At Sportsman’s Park against the Browns, Eddie Collins becomes the first player to steal six bases in one game for the second time. The Philadelphia A’s second baseman’s feat of thievery continues to be the major league mark.

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Smoky Joe Wood, losing to Detroit, 6-4, fails to break Walter Johnson’s record of 16 consecutive victories, established earlier in the season. Joe Lake gets the win, pitching the last five innings after replacing starter Bill Covington, who allowed only one hit through four innings when he was tossed out of the game by the umpire in the fifth.

Smoky Joe Wood, losing to Detroit, 6-4, fails to break Walter Johnson’s record of 16 consecutive victories, established earlier in the season. Joe Lake gets the win, pitching the last five innings after replacing starter Bill Covington, who allowed only one hit through four innings when he was tossed out of the game by the umpire in the fifth.

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1912 – At Cleveland, the Red Sox lose an unusual doubleheader to the Cleveland Naps. Cleveland takes the lidlifter, 9 – 3, when the game is called on account of rain after five innings. The rain stops and the second game begins, only to be called after six innings because of darkness. The Naps win, 6 – 0.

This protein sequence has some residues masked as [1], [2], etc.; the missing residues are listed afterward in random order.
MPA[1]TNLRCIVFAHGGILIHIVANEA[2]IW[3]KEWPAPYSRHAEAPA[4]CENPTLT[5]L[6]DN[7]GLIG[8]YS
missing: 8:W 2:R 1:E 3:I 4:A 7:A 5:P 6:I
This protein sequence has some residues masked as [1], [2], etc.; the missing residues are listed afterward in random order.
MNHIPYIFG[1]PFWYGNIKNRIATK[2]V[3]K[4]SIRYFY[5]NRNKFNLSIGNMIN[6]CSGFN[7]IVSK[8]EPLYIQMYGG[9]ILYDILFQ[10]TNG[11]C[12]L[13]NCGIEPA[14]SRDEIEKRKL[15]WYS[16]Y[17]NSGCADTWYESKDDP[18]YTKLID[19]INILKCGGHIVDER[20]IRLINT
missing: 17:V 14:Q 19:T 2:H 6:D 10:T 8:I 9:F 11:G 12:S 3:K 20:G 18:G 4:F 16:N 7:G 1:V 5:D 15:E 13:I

1912 – At Cleveland, the Red Sox lose an unusual doubleheader to the Cleveland Naps. Cleveland takes the lidlifter, 9 – 3, when the game is called on account of rain after five innings. The rain stops and the second game begins, only to be called after six innings because of darkness. The Naps win, 6 – 0.

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1912 – Despite being rained out in Cleveland, the Red Sox (97-41) clinch the pennant when the A’s lose the first game of a doubleheader with Chicago. Red Sox president Jimmy McAleer informs the Highlanders that Boston will not play a rained out game with them.

1912 – Despite being rained out in Cleveland, the Red Sox (97-41) clinch the pennant when the A’s lose the first game of a doubleheader with Chicago. Red Sox president Jimmy McAleer informs the Highlanders that Boston will not play a rained out game with them.

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1912 – Charlie—aka Casey—Stengel makes an impressive major league debut, leading seventh-place Brooklyn to a surprising 7 – 3 win over the streaking Pirates. The likable outfielder from Kansas City collects four hits, a walk, a pair of stolen bases and two tie-breaking RBI (the second putting Brooklyn ahead to stay and saddling 24-game winner Claude Hendrix with his ninth and final defeat of 1912).

1912 – Charlie—aka Casey—Stengel makes an impressive major league debut, leading seventh-place Brooklyn to a surprising 7 – 3 win over the streaking Pirates. The likable outfielder from Kansas City collects four hits, a walk, a pair of stolen bases and two tie-breaking RBI (the second putting Brooklyn ahead to stay and saddling 24-game winner Claude Hendrix with his ninth and final defeat of 1912).

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The Reds shut out the Phillies in a twinbill, winning 6 – 0 and 1 – 0. Art Fromme allows four hits in the lid-lifter, while Rube Benton outduels Grover Cleveland Alexander, 1 – 0, in the nitecap. Benton allows five hits.

The Reds shut out the Phillies in a twinbill, winning 6 – 0 and 1 – 0. Art Fromme allows four hits in the lid-lifter, while Rube Benton outduels Grover Cleveland Alexander, 1 – 0, in the nitecap. Benton allows five hits.